Friday, September 20, 2013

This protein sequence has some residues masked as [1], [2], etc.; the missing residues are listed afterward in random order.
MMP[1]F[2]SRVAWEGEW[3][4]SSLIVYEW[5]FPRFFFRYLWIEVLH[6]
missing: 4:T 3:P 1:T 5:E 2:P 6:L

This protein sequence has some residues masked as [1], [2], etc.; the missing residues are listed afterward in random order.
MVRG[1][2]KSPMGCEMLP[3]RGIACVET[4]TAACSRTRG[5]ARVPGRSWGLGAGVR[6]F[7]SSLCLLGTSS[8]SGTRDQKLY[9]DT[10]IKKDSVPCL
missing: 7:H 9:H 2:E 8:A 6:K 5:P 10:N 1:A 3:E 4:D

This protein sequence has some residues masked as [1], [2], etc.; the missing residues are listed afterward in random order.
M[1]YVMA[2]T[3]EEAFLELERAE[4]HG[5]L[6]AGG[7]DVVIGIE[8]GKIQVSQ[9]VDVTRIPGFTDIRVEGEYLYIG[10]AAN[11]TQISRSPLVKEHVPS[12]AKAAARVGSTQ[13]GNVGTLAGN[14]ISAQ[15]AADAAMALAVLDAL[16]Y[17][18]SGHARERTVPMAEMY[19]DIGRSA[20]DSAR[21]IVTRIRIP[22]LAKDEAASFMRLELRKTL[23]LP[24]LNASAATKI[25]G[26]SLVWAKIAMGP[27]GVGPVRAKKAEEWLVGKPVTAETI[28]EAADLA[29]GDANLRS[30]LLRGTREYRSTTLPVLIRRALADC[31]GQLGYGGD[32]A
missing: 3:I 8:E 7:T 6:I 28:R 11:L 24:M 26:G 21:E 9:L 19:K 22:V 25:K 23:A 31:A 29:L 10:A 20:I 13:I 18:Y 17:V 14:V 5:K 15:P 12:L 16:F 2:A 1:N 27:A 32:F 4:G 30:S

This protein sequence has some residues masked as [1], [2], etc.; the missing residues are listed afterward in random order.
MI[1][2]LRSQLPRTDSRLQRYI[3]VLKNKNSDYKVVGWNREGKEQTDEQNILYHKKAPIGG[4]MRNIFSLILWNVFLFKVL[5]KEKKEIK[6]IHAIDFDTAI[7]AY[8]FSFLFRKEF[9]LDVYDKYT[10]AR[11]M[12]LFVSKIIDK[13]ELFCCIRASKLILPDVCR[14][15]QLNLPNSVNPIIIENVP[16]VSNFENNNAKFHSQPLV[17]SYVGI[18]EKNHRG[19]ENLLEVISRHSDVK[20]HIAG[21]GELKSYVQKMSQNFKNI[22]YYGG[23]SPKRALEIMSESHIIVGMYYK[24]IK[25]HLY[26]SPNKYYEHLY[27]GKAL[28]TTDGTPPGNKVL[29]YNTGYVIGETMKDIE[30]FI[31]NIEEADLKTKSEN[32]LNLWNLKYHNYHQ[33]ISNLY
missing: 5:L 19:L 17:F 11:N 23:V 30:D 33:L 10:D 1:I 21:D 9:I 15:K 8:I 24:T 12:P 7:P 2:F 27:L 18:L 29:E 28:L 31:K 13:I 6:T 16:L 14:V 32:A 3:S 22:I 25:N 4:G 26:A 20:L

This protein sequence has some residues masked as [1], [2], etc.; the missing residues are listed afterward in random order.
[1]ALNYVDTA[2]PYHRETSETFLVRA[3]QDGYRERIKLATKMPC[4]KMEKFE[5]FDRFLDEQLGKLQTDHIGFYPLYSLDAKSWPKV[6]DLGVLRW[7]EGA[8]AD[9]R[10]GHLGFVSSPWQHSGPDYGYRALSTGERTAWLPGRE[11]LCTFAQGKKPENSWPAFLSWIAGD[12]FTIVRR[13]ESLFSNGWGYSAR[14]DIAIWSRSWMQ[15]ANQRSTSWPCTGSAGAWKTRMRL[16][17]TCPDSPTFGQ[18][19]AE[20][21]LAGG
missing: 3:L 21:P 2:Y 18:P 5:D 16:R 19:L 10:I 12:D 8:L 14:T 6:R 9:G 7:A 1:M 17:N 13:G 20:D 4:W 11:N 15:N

OBAMACARE: separating fact from fiction in the Affordable Care Act (ACA)